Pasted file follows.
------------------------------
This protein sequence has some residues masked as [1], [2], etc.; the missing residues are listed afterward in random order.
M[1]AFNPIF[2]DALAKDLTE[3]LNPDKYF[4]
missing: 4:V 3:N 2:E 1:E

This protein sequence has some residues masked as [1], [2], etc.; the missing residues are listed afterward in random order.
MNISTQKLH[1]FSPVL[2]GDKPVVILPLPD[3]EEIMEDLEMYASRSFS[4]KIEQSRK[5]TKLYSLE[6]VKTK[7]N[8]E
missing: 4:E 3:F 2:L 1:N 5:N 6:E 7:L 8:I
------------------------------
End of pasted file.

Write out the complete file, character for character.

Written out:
This protein sequence has some residues masked as [1], [2], etc.; the missing residues are listed afterward in random order.
M[1]AFNPIF[2]DALAKDLTE[3]LNPDKYF[4]
missing: 4:V 3:N 2:E 1:E

This protein sequence has some residues masked as [1], [2], etc.; the missing residues are listed afterward in random order.
MNISTQKLH[1]FSPVL[2]GDKPVVILPLPD[3]EEIMEDLEMYASRSFS[4]KIEQSRK[5]TKLYSLE[6]VKTK[7]N[8]E
missing: 4:E 3:F 2:L 1:N 5:N 6:E 7:L 8:I